(Wired) -- When the new iPad says it's 100% fully charged, it may actually not be -- at least that's been the word on the web the past few days.
This has caused concern among iPad users hoping to get the most out of their device's battery life, and the normally tight-lipped Apple has responded in order to clarify the issue.
Here's what's going on:
When the iPad is plugged in and reaches a full charge, it actually releases a small percentage of the charge, then charges back up, repeating this process until you unplug it. Once the iPad says it has reached "100%," you are guaranteed at least 10 hours of battery life, which is what Apple promises of the tablet.
This, according to Apple VP of product marketing Michael Tchao, is done so that devices can maintain optimum charge. "That circuitry is designed so you can keep your device plugged in as long as you would like," Tchao told AllThingsD. "It's a great feature that's always been in iOS."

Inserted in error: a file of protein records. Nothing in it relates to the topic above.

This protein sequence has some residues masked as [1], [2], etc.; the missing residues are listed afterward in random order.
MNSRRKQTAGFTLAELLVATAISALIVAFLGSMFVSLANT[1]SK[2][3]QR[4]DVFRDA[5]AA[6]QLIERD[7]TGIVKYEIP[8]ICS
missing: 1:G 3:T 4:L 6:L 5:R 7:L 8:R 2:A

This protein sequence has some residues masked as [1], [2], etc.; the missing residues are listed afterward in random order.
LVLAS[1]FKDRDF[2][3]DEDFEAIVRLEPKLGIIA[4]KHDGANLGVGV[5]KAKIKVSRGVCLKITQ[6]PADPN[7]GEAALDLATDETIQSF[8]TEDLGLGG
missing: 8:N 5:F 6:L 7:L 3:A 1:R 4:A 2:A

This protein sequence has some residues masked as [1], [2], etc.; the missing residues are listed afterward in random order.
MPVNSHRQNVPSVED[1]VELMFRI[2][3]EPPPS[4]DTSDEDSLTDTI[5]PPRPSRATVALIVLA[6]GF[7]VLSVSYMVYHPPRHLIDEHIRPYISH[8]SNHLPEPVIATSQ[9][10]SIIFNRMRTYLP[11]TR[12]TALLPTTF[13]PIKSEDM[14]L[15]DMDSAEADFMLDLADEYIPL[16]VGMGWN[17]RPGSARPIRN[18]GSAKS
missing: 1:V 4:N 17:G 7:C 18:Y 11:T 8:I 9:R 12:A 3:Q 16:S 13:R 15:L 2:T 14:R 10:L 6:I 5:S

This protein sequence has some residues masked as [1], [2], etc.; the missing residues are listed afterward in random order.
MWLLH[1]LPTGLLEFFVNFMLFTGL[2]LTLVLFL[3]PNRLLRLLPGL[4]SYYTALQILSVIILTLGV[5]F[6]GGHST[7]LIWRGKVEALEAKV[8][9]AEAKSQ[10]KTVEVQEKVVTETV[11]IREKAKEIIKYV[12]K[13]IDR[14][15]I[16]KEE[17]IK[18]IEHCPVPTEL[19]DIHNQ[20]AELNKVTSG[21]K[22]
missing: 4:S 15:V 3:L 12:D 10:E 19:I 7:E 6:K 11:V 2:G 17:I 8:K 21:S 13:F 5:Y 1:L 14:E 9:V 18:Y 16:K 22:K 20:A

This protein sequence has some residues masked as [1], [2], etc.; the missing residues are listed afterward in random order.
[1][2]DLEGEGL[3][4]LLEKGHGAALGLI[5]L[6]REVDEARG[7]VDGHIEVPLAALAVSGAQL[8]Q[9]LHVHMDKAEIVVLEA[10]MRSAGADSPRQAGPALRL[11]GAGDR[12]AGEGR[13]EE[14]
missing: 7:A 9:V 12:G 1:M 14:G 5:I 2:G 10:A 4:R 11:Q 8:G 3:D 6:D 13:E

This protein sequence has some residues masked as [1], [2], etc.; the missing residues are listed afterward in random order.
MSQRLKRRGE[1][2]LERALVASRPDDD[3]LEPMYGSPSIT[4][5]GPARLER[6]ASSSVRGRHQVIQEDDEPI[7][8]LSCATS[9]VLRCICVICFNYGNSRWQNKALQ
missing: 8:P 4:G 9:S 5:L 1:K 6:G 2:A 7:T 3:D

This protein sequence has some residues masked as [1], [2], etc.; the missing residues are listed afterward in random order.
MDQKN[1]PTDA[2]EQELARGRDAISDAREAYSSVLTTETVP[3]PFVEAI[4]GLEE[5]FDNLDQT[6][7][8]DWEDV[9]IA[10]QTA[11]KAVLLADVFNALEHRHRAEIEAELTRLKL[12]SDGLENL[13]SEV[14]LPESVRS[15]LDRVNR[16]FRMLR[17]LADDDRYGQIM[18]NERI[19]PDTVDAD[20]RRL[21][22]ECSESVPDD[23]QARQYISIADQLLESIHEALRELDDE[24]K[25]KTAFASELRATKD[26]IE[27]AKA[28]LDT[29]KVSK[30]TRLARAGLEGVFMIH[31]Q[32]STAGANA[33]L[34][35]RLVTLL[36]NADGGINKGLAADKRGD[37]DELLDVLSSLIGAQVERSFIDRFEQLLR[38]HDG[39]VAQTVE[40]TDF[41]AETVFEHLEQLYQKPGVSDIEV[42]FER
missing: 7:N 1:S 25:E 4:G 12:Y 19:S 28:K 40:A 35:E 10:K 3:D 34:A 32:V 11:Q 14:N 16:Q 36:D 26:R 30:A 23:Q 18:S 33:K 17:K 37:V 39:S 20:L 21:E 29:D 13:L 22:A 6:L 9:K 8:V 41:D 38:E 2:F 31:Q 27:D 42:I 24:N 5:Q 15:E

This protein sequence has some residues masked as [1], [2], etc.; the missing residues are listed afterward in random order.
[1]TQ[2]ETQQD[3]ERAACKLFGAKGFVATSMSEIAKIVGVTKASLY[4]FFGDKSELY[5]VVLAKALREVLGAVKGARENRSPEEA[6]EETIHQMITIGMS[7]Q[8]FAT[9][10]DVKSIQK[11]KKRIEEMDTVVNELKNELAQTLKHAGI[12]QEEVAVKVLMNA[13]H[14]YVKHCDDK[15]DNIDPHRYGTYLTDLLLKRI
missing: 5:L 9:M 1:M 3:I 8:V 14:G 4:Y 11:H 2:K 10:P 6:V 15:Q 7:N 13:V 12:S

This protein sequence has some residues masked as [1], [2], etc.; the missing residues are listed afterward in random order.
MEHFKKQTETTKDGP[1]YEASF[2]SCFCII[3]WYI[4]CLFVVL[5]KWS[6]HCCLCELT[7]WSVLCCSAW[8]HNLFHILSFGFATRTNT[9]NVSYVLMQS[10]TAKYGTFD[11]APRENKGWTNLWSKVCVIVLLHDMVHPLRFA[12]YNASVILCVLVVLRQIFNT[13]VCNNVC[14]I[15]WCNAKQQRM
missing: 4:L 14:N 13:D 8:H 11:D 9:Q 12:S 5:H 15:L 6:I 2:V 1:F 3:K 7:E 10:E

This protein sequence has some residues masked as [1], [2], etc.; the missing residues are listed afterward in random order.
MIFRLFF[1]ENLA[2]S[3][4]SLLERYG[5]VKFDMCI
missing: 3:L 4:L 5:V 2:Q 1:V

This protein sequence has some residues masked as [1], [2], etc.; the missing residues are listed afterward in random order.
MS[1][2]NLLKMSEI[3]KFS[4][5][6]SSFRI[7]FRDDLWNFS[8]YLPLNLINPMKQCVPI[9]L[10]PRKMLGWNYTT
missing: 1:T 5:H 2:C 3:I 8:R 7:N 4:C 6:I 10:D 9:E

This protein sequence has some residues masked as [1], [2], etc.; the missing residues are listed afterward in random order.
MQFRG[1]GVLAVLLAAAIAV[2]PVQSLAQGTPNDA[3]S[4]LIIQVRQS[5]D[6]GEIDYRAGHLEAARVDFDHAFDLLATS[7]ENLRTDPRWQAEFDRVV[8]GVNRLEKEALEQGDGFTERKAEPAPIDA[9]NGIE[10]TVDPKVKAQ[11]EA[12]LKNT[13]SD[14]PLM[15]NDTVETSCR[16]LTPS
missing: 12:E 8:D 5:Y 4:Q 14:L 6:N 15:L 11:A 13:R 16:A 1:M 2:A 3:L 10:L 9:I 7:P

Apple did not immediately respond to our request for further comment.
DisplayMate's Raymond Soneira first noticed the issue in his testing of the new iPad, and published his findings online."If the new iPad is fully charged overnight, then my tests show it will run 11.6 hours, which is 1.2 hours longer than if it just charged to 100%," Soneira wrote in an email.
Whatever is going on inside the battery, there is no need for alarm -- nobody's actually having serious battery issues, like what happened when iOS 5 and the iPhone 4S debuted. You should get at least 10 hours of battery life out of your iPad if it's the WiFi-only model, and 9 hours of life if it's LTE.
Subscribe to WIRED magazine for less than $1 an issue and get a FREE GIFT! Click here!
Copyright 2011 Wired.com.